Re: Re: reorganisation and destruction of irish catholic churches

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And here we have an interesting little after dinner speech which tells us who paid for the restoration of the Pauline Chapel:

Salutation for the Patrons of the Arts in the U.K.

Dinner at the Royal Academy Senate Rooms

London – Wednesday, June 20, 2007

Thank you, Sir Tom Farmer for your kind remarks and also for your exemplary leadership as Chairman of the Great Britain Chapter of the Patrons of the Arts in the Vatican Museums.

• I am especially grateful to the Archbishop of Westminster, His Eminence Cardinal Cormac Murphy O’Connor, and to the Apostolic Nuncio, Archbishop Faustino Sainz Muñoz for joining us here tonight.

• It is a great pleasure for me to make my first visit to London as President of the Governatorato of Vatican City State, in order to attend this special occasion for Great Britain’s first chapter dinner in London.

• It is an honour to be here at the Royal Academy in the Senate Rooms. These distinguished surroundings breathe so much history. I understand that in the 19th century the University of London used these rooms for lectures and examinations, and more recently, it was home to the British Museum and the Museum of Mankind.

• But this evening I am not going to give you a lecture on what you know better than I: the task of a more engaging speech I will leave to Professor Arnold Nesselrath, one of our finest curators at the Vatican Museums, (in fact, he wears many hats, as he is the Director of the Byzantine, Medieval and Modern Art Departments, in addition to being a Professor at Humboldt University in Berlin!). Professor Nesselrath will bring you up-to-date with our current projects in a moment or two. But I want to thank our friends at the Royal Academy for their kindness in sharing this splendid venue, and I look forward to collaboration in the future between the Vatican Museums and the Royal Academy.

• It is my duty and pleasure this evening to express the Holy See’s sincere gratitude to our Patrons of the Arts in the United Kingdom. They have been amongst our most generous Patrons. The chapter is a young one – barely three years old – and yet it undertook one of the most ambitious projects: the restoration of the Pauline Chapel located in the Apostolic Palace, with its marvellous frescoes by Michaelangelo – the last two works he completed in his lifetime.

• The restoration promises a pleasant surprise once complete, when we may contemplate the frescoes in their original splendour, free from the retouching of successive interventions that once obscured them.

• The Pauline Chapel represents a rich artistic history and it continued to be used as a private chapel by the Pope. In fact, a few weeks ago the Holy Father visited the Chapel in order to inspect the restoration for himself. I think he was very pleased with how the work is proceeding and expects to be able to celebrate the Sacred Liturgy in the chapel once again in the year 2009.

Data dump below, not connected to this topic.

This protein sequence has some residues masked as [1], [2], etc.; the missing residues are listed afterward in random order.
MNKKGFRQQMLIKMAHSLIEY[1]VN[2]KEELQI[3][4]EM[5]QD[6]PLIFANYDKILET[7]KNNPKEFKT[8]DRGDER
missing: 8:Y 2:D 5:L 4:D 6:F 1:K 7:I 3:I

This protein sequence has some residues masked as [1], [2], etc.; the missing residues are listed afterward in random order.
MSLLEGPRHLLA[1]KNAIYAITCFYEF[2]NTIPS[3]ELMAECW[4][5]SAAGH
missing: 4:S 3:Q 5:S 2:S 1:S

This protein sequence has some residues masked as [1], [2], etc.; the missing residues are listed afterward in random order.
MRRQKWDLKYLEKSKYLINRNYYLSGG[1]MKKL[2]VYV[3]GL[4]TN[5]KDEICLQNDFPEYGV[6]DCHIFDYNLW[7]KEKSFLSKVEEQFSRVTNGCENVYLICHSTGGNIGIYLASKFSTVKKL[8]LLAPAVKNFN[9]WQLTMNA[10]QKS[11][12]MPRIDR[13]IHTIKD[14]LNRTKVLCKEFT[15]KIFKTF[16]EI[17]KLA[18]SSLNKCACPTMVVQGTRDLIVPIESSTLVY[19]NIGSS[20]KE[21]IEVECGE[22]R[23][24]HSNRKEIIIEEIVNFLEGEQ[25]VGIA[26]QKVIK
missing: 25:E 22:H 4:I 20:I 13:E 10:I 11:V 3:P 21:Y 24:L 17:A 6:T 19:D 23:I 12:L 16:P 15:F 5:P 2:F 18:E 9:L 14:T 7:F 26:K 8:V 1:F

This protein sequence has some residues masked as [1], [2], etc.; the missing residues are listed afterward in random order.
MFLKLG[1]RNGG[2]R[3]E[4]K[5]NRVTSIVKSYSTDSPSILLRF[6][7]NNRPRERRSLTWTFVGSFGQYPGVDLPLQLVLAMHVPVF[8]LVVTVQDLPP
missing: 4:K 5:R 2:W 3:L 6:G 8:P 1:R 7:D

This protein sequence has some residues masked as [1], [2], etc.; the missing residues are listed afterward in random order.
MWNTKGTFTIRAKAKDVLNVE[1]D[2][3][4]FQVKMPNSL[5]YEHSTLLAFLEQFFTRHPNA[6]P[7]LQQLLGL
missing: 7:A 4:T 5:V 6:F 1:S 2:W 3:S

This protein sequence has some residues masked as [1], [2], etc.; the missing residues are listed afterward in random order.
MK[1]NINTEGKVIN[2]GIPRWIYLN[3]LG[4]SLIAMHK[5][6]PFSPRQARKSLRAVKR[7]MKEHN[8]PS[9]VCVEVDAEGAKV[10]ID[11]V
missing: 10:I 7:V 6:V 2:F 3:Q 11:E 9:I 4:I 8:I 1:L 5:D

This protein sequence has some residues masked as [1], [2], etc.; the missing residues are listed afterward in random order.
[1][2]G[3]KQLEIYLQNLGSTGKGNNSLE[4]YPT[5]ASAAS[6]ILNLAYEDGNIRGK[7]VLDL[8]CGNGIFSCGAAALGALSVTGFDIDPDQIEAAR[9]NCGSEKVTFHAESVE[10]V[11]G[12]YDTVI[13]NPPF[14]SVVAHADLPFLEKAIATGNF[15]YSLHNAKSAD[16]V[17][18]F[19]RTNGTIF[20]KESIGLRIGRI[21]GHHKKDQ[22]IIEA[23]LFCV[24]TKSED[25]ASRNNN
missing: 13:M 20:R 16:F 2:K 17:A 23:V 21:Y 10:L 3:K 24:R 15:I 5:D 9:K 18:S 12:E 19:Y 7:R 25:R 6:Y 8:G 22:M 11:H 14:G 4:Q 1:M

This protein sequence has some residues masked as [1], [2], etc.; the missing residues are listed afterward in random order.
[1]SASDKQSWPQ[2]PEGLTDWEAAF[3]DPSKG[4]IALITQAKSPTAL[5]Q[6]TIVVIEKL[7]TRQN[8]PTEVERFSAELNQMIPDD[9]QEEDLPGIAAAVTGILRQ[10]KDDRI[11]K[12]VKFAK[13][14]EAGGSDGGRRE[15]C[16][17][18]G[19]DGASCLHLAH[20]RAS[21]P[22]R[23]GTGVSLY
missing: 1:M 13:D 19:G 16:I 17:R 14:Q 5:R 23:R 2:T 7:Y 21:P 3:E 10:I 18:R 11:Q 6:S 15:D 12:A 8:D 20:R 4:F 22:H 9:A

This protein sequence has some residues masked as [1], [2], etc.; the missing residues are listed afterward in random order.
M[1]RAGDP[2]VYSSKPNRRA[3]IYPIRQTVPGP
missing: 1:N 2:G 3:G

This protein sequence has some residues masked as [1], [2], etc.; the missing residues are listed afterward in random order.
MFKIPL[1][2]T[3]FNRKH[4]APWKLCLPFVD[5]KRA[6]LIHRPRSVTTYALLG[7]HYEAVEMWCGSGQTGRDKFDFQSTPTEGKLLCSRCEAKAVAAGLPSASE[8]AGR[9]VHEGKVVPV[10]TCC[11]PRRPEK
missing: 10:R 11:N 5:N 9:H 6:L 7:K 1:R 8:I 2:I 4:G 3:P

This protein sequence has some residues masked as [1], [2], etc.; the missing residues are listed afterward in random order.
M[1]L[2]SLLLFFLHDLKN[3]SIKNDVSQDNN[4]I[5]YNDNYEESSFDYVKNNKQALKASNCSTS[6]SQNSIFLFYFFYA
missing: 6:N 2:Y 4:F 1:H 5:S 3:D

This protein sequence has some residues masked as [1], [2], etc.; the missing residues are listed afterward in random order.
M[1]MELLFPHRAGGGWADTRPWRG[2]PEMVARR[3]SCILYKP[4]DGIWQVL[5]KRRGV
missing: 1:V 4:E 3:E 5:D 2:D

• Several Patrons have visited the Chapel too, they have climbed the scaffolding, as I myself have, to inspect the frescoes up close, and in many cases, have actually touched the work – they have been able to actually see and feel Michelangelo’s brush strokes from centuries ago. These moments are somehow moving. They connect us, not only with this great artist and hundreds of years of history, but with the Creator. I cannot help but think that these great art works of centuries past, capable of moving us today, are not without inspiration from above, an inspiration that guides human talent and energy here below. Nevertheless, there is no doubt that those great artists aimed not only to give proof of their craftsmanship and artist ability, but to give witness of their faith, with some very specific personal insights.
• Our work in the Vatican Museums never ends. We have thousands of precious works of art in all its wonderful forms. There are always important restorations to undertake. The UK Chapter has also funded a second project, for which we are very grateful: the restoration of a monumental tapestry by Raphael which was originally designed for use in the Sistine Chapel. It is now in our conservation laboratories being restored to its former glory.

• Our Patrons are an essential part of our work in the Vatican. We have twenty chapters in North America and now also in Europe. I am trying to visit as many of them as possible, but I also enjoy the opportunities to welcome the Patron chapters to Rome every year to see the progress of the projects which they are sponsoring. Their participation in this work is important – their enthusiasm and their expertise from different careers and backgrounds enriches our every day experience in the Vatican.

• In closing I would like to thank my hosts, Sir Tom Farmer and the British Chapter of the Patrons, some of whom I have already met in Rome this year and are here this evening. I would like to thank the Royal Academy for their generous hospitality and for the splendid setting in which we have been welcomed. I would also invite those of you who are not yet Patrons to consider membership in this wonderful organisation. You can bring valuable resources to our work: it is also my firm conviction that you will indeed find – at the same time – a not-so-small reward in your cultural and maybe even your spiritual lives. I gladly invite all of the distinguished participants here tonight to visit us in the Vatican, in particular the palace of the Governatorato, headquarters of the government of Vatican City State. I am confident that we will strengthen our mutual knowledge and establish new bonds of friendship.

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